The current definition of who and who will not sit at the summit table has left President López Obrador in a quandary, in which he fell for the lightness of his speech and the naivety and impotence of those who put him in this trap. . Lopez Obrador knew – unless Secretary of State Marcelo Ebrard hid him – that the United States would not invite these three countries, since Secretary of State Anthony Blinken made an exception for them at the 52nd Annual Conference of the Americas because “like every government participating as you know at the Summit, we cannot underestimate the democratic character of the region.
Lopez Obrador never asked to invite the presidents, but instead spoke about countries, adding that it would depend on them whether or not they attended the summit. Diaz-Canel, with whom he has a relationship of friendship and admiration, gave him a political outlet by announcing that he would not attend. Ortega, who does not criticize him despite the suppression and violation of human rights in Nicaragua, has already lifted his weight off his shoulders. Maduro is the one who’s still hanging on, but he’s also on the cusp of declaring his own veto at the top.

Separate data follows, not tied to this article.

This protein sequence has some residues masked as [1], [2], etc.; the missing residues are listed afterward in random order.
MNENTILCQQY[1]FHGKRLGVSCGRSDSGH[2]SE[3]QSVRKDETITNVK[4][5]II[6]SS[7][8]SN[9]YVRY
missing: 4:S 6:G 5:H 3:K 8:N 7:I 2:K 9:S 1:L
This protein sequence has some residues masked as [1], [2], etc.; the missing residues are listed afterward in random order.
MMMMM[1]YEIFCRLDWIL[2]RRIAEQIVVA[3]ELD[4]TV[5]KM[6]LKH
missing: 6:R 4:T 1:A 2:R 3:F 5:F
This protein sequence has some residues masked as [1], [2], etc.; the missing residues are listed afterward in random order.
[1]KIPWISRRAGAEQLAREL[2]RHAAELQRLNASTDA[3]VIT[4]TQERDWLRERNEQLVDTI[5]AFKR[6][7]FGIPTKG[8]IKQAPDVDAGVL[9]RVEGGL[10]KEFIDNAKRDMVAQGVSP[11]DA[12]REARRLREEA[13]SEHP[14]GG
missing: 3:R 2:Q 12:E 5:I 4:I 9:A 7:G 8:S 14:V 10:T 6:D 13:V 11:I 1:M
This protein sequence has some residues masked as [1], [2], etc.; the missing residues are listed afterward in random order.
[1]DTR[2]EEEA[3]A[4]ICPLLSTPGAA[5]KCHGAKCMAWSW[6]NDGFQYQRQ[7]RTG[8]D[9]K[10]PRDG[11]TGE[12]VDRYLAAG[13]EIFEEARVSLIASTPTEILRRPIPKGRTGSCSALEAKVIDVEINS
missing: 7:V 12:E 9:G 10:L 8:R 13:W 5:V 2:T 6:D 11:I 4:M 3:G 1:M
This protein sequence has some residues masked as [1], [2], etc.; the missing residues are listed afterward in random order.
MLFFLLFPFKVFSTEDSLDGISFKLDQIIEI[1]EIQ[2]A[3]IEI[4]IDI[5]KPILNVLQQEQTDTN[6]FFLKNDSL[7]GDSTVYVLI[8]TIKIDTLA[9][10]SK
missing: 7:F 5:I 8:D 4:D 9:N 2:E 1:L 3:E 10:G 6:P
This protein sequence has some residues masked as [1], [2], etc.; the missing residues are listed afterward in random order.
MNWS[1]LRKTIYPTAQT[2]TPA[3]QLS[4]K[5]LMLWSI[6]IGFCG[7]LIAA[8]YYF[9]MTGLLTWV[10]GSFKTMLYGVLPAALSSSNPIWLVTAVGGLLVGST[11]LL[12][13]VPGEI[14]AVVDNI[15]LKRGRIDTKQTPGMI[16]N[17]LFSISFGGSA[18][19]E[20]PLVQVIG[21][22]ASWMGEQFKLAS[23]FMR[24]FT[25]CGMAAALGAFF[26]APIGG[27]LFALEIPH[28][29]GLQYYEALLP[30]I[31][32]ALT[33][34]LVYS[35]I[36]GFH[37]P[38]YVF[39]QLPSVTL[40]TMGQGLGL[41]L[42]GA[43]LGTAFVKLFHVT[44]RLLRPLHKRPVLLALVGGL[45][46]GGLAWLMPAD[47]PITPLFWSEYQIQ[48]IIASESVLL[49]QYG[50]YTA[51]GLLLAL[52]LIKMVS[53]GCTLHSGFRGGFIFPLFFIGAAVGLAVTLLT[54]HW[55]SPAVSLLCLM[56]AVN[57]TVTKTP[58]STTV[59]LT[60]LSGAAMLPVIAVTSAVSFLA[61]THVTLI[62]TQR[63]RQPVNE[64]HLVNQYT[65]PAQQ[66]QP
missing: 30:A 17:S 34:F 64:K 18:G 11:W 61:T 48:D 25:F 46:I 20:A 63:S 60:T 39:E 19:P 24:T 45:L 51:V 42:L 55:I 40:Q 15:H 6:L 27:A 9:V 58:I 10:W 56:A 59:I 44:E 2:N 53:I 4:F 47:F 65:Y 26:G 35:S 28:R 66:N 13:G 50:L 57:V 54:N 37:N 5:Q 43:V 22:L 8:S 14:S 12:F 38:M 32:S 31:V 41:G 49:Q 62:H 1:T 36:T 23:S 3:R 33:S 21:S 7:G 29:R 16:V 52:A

Lopez Obrador’s initial position shrinks before US diplomacy. Bolsonaro is the most important record reached, as Brazil is the main power in Latin America. Argentina’s president, Alberto Fernandez, a staunch ally of Lopez Obrador, has distanced himself and, even with some reservations, will travel to Los Angeles. Honduran President Chiomara Castro, who initially joined Lopez Obrador, is no longer sure she will follow as she reconsiders participating in the summit.
Lopez Obrador was left alone. His public pressure on Biden failed and he had to cut his losses by participating in the summit, justifying his presence in Los Angeles by rejecting Diaz-Canel and Ortega. His absolute position led him to a dilemma. Now is the time to let go of the tantrum and act pragmatically.